In an age of fast food, microwavable meals and delivery services, The Sovengard is bringing “slow food” back to Grand Rapids. Originating in Europe, slow food is a movement encouraging individuals and businesses to purchase from local farmers and cook meals in their own kitchens.
For this reason, The Sovengard recently received the Snail Blazer Award, an annual prize given to a local restaurant by the regional Slow Food branch. This is the first Snail Blazer to be given in West Michigan and it was awarded to The Sovengard for the restaurant’s constant activity in the community and attention to detail when keeping things local and sustainable.
The Sovengard provides traditionally cooked meals with fresh, seasonal ingredients prepared by head chef Patrick Conrade. Conrade grew up preparing meals with his family, which drew him to the local-based ideals of The Sovengard. However, he does admit that there are challenges to slow food.
“The challenges come from what products are readily available to use,” said Conrade. “We source everything hyper-locally—or as local as possible—and everything is cooked from scratch, but that defines the slow food movement. We work with healthy, wholesome foods and sustainable practices—really slowing down and taking your time as a consumer and as a producer.”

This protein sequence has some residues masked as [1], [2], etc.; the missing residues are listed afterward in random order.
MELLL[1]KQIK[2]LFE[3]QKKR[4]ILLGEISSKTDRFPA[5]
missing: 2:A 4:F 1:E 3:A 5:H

Despite the obstacles, Conrade enjoys the challenge of crafting a menu within the limitations of seasonal ingredients, and he works to reduce The Sovengard’s carbon footprint, which in turn helps him support local farms.
“Some of the larger big-box companies will get produce from the west side of the state, then ship it to warehouses on the east side of Michigan, before driving it back to the west side for deliveries,” said Conrade. “The carbon footprint that’s been put on 10 lbs. of blueberries is several hundred miles already.”
“And at that point, how old are they?” added sous chef Ian Milosek. “And they’ve been frozen how many times and thawed how many times? They don’t taste like blueberries anymore, they taste like fruity water.”
Conrade and Milosek get the majority of their ingredients from the Fulton Street Farmers Market, an organization that has been committed to local farmers, education and healthy food for over 96 years. They also have personal relationships with several farms, including Visser Farms, Gurnsey Dairy and Second Spring Farm.
“I feel like we’re doing a little bit more of the local food,” said Milosek. “A lot of places claim farm-to-table, but they still have limes year round, pineapples year round, avocados year round. The award reiterates that we’re really the only ones doing this, it really puts pressure on other places to strive for this.”
Slow food isn’t just for restaurants. Conrade said there are three simple things that people can do to become healthier and more sustainable, “Buy your vegetables fresh. Buy your meats from a good butcher. Do all of the cooking yourself.”